<img src = "https://cdn.arstechnica.net/wp-content/uploads/2020/04/Screen-Shot-2020-04-06-at-3.52.54-PM-800×450.jpg" alt = " As Bubba Wallace (top left, car No. 43) with Clint Boyer (center, car No. 14) during a iRacing Event on Sunday evening, he stopped angrily after he reappeared in the pit lane. "/>
Enlarge /. When Bubba Wallace (top left, car No. 43) got into a wreck with Clint Boyer (middle No. 14) during an iRacing event on Sunday evening, he gave up his anger after reappearing in the pit lane.
When NASCAR turned to esport to continue racing in times of social isolation, an aspiring driver found that there were ramifications for stopping anger. Bubba Wallace, whose regular job is driving the No. 43 Richard Petty Motorsports car, was destroyed in a race on a virtual Bristol Motor Speedway in iRacing. When his car reappeared in the pit lane, Wallace said to his Twitch stream, "That's it. That's why I don't take this shit seriously. Peace out" when he ended the game instead of lapping a lap or three ahead of the leaders put.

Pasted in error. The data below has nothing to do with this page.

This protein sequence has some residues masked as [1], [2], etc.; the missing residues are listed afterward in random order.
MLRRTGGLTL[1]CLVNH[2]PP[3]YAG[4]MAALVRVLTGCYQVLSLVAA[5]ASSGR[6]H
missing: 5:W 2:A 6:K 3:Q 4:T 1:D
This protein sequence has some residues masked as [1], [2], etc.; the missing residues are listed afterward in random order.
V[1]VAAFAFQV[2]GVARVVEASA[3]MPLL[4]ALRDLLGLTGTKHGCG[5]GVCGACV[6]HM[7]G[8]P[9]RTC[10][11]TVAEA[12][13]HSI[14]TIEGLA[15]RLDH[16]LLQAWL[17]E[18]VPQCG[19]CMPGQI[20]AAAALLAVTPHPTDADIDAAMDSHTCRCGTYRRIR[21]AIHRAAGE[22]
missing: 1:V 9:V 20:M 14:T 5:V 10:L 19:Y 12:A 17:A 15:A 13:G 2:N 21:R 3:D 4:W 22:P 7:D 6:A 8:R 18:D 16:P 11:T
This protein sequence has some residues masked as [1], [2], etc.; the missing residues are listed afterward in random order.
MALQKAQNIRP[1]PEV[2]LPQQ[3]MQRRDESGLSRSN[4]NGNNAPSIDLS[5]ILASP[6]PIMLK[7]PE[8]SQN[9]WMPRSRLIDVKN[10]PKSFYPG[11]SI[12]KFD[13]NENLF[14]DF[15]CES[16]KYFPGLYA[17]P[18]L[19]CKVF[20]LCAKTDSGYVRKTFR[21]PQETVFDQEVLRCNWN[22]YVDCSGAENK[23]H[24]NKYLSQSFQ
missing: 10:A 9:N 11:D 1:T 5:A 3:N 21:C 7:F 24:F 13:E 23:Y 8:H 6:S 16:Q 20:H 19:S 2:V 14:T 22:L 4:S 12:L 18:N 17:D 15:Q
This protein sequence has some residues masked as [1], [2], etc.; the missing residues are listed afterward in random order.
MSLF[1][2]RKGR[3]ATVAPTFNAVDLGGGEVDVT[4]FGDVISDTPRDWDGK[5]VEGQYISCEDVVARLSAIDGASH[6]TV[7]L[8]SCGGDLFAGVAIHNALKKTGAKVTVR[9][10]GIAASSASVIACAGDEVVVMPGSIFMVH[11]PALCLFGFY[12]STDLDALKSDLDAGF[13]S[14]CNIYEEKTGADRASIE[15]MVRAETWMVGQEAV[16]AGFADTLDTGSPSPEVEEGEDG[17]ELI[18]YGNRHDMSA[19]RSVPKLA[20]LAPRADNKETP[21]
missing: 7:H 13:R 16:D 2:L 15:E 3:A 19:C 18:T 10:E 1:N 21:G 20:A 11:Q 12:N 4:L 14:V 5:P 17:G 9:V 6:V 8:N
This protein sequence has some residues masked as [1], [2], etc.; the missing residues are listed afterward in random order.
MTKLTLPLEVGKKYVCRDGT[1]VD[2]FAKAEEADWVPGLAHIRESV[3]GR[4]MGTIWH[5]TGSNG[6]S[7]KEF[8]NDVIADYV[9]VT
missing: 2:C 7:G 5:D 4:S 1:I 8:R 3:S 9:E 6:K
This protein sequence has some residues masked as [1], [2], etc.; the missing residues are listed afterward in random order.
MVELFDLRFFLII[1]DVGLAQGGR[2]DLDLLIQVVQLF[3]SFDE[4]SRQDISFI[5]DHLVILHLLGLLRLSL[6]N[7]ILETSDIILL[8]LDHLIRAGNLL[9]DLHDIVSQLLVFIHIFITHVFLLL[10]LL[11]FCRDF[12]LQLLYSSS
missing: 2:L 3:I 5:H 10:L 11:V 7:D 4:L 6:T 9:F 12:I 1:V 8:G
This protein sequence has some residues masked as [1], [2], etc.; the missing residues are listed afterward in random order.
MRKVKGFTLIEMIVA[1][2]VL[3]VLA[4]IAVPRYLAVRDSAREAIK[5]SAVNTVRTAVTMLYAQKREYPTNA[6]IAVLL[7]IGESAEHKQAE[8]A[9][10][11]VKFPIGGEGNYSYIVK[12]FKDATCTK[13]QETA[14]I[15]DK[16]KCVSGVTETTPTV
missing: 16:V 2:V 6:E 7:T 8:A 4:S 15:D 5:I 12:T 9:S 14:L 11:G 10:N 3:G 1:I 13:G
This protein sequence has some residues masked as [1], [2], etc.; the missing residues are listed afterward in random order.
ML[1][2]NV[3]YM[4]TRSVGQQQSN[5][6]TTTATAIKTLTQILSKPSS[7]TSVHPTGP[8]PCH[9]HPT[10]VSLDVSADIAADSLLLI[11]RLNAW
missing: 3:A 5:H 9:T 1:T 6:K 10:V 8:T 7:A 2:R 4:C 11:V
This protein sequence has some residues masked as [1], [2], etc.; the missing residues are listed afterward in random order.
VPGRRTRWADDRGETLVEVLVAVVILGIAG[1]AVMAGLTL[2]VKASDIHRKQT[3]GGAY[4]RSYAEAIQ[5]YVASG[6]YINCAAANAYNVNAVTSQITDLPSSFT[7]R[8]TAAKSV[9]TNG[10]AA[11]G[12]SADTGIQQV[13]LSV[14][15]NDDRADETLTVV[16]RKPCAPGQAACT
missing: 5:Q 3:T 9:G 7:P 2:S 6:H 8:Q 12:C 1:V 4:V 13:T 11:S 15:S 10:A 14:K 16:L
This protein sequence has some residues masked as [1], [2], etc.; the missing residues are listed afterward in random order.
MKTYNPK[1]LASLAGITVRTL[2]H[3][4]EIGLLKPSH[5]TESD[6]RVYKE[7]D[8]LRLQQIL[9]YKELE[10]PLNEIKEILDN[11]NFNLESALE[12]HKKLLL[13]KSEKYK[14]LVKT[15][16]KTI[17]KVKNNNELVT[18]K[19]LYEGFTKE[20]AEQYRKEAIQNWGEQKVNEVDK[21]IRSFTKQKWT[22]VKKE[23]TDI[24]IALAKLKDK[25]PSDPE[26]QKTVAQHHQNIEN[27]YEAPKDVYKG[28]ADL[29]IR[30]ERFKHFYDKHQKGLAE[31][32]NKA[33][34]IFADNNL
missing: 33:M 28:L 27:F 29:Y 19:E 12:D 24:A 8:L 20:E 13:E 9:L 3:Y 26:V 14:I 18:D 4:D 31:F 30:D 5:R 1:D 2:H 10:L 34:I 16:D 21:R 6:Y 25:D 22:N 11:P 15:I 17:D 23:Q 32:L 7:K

Fans on Twitter were not afraid to criticize Wallace's move, which went downhill quickly. After Wallace made clear the fact that "he ruined so many people (sic) day by ending a video game," his main sponsor for the race, Blue Emu, left him and replied to his tweet with the news that " We are interested in drivers, not pushers. "
GTK where you stand. Bye Bubba. We are interested in drivers, not quitters.
– Blue-Emu (@ BlueEmu1), April 5, 2020
During our last visit to a NASCAR race, a visibly angry Wallace rubber burned in the paddock (and almost wiped this writer off) after it was destroyed and had to retire prematurely. As we mentioned earlier, the aim of the sport is to provide the most normal feeling possible when switching to sport temporarily, and in this regard, Wallace's outburst of anger appears to be self-evident. Only this time it didn't cost him a sponsor.